(Al's Den, 303 SW 12th) Portland keyboardist/composer Ben Darwish holds down the fort this week at Al's Den, performing nightly with a variety of special guests dropping by (including a secret guest band on Saturday, January 18). One of Portland's most adventurous musicians, Darwish will play jazz, pop, funk, and R&B (sometimes all at once), plus material from his recent multimedia project, The Lonely Night. NL

(Arlene Schnitzer Concert Hall, 1037 SW Broadway) There's a shit-ton of reasons to be stoked about this particular show: Beethoven's Symphony No. 8 on the program; Emanuel Ax at the piano; Carlos Kalmar atop the podium. I could certainly devote all these words to any of those supreme joys, but here's a little secret: It doesn't matter what the fuck is on the program, or who the hell happens to be at the piano, or atop the goddamned podium. Why? Because after witnessing every classical concert the Oregon Symphony's performed the past three seasons, the one constant that can always be counted on is the band itself, in all its 76-piece glory. In this town, where any inked yahoo with a washboard can call himself a "musician" when he's not whipping up a mocha soy latte, it's utterly inspiring to behold these crazy, brave masters of music on the Schnitzer stage, who week in and week out guarantee blown minds and broken hearts. Resolve to start the new year off right by witnessing brilliance for once in your worthless life. ANGRY SYMPHONY GUY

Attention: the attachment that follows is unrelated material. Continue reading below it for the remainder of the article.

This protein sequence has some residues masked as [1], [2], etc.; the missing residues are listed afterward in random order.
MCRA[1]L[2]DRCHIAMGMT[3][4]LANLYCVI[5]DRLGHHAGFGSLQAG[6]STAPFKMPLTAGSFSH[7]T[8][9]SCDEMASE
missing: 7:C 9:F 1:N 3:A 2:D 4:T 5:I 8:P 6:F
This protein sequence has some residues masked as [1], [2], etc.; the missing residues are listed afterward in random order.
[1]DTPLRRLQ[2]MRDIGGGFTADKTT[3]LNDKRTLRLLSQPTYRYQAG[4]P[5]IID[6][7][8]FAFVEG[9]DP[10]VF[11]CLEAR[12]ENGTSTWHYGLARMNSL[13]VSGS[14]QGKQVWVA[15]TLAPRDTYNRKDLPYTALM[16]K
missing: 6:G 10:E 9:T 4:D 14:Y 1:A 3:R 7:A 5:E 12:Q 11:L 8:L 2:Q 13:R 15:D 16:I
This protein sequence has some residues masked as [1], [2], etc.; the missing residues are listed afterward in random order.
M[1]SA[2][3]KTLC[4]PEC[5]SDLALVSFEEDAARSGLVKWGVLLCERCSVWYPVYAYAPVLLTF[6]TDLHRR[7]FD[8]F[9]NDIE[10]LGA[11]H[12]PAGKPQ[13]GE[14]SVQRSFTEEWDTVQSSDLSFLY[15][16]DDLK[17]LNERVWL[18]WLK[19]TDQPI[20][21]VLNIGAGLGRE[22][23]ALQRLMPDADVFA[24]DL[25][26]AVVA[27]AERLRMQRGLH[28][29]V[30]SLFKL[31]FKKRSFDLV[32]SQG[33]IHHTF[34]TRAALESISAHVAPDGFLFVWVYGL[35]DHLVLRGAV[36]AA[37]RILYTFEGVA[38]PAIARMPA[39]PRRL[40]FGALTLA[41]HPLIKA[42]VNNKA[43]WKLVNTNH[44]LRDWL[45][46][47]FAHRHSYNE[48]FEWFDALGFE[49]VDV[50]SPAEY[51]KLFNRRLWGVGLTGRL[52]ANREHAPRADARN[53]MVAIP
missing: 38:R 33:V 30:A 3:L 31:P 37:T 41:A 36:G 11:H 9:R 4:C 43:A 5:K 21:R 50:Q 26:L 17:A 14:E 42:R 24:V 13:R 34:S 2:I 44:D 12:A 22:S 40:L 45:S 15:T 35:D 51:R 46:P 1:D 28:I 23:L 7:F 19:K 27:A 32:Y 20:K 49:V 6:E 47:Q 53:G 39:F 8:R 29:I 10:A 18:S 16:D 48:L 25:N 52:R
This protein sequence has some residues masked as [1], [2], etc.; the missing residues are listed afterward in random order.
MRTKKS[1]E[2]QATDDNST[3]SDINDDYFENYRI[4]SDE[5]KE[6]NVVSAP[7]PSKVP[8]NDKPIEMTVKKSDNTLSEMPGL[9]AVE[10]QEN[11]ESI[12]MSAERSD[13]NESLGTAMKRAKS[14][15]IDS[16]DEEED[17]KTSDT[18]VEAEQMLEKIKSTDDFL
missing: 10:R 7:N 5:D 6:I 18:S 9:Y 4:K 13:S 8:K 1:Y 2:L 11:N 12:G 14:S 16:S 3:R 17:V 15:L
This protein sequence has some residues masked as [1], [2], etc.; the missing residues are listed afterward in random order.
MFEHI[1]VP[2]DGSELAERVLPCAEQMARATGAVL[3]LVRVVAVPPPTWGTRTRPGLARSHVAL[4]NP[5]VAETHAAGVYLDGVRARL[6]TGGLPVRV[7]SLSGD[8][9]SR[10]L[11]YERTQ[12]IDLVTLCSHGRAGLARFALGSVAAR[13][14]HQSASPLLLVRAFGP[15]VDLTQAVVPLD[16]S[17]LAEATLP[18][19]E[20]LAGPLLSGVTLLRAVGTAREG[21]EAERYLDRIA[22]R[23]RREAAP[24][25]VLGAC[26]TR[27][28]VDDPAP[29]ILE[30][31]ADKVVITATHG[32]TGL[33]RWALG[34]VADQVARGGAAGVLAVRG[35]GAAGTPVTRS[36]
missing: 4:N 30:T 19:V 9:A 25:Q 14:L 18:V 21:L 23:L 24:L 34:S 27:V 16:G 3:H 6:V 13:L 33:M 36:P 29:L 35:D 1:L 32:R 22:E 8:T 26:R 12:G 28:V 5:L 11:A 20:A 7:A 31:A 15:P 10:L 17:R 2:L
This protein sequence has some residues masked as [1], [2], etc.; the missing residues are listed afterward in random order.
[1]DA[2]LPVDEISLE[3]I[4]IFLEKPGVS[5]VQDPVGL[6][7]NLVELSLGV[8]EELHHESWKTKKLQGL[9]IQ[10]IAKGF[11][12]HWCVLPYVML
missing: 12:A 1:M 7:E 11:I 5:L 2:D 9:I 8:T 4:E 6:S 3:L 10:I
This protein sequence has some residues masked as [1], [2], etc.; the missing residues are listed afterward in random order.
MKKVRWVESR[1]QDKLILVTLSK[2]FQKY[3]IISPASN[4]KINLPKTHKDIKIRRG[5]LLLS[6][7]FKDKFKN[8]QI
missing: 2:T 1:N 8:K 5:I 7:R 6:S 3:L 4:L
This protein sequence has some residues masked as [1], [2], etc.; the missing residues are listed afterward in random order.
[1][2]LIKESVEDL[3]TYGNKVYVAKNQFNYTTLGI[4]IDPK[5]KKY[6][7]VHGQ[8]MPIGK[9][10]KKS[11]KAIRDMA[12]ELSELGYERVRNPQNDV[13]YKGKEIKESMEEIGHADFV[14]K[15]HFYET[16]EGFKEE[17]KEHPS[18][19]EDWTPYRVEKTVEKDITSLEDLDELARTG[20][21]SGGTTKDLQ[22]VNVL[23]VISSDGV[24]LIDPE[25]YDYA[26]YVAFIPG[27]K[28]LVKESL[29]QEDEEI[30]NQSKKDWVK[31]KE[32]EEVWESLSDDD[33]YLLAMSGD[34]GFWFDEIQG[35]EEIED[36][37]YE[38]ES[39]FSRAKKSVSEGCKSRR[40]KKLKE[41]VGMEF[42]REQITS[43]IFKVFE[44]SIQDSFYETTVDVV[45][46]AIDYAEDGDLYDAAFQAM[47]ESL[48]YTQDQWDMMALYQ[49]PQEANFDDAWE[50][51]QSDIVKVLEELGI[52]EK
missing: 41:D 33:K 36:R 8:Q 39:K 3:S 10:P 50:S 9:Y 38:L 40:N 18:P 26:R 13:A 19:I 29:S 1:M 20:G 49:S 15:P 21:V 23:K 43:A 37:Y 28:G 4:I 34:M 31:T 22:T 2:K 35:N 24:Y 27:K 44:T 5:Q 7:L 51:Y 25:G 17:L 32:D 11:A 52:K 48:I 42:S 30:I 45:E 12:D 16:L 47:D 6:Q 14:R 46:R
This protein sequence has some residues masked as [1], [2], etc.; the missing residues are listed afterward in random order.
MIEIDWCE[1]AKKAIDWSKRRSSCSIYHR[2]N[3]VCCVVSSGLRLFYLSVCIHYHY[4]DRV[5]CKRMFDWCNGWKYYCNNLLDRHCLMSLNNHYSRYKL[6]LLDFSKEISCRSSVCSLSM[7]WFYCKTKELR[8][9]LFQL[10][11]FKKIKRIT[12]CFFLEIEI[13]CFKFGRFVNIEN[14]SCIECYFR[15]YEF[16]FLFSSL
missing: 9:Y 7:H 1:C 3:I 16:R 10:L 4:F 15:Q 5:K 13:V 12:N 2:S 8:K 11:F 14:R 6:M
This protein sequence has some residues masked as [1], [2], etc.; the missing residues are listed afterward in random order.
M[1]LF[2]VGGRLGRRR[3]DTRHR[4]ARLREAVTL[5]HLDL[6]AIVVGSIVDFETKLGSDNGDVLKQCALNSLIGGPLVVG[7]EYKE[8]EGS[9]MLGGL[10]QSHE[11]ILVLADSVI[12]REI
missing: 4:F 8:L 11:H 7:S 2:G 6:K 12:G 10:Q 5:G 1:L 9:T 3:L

(Aladdin Theater, 3017 SE Milwaukie) I have a pretty high tolerance for musical stupidity—Load is (by far) my favorite Metallica album and I am an unabashed (pre-Poodle Hat) Weird Al fan—but I find Andy McKee and all of his Candy Rat Records compatriots completely, unbearably, peerlessly idiotic. First off, I hate that thing that twinkly, "technical" acoustic guitarists do where they tap their fingernails on the body of the instrument and act like this is somehow a viable musical technique. It isn't, and it sounds like shit. Secondly, this is ultimately very cerebral, calculated music masquerading as sensitive and impassioned (song titles include "Drifting," "Ebon Coast," and "Song for My Father"—ew). Lastly is McKee's self-righteous opposition to drugs, and here I quote: "I too have never touched weed, pills, blow, or needles. I'm always insulted when people find that hard to believe. 'How can you write such insane music straight?!?' Frick! Some of us are just creative using only the chemicals already present in our bodies." Pfft! See ya after class, nerd! MORGAN TROPER

(The Know, 2026 NE Alberta) Tonight the Know celebrates its ninth birthday and it's doing it as few others would: with a slate of gnarly, scrawling doom metal. But the point isn't so much the bands, which, in turn, is precisely the point. For nearly a decade, the Know has offered a stage to musicians who don't always have one. That might mean players of caustic punk, metal, and noise, or simply those without fans or credentials—to put it another way: the hungry and/or the awful. (I know. I've been parts of both, and we took that tiny stage.) And if Portland continues its buzzing, quirky growth and indeed wants to maintain its reputation as fertile ground for artists of all stripes, venues like the Know become ever more important (RIP, the Artistery). In a land where gourmet food carts, bullshit sake bars, and new condominium developments sprout overnight, we must keep our eyes—and our hearts—on the stalwarts of the ground floor: the places bands go to learn something, to play for no one. Where the beer is cheap and the soundman nonexistent. Where mettle is tested without the help of a hip, new, shiny veneer. A place, for good or ill—but always without prejudice—to just get down to it. Even if that shitty next-door neighbor with the over-sensitive ears makes sure things end early. Cheers to the Know, and here's to 99 more. ANDREW R TONRY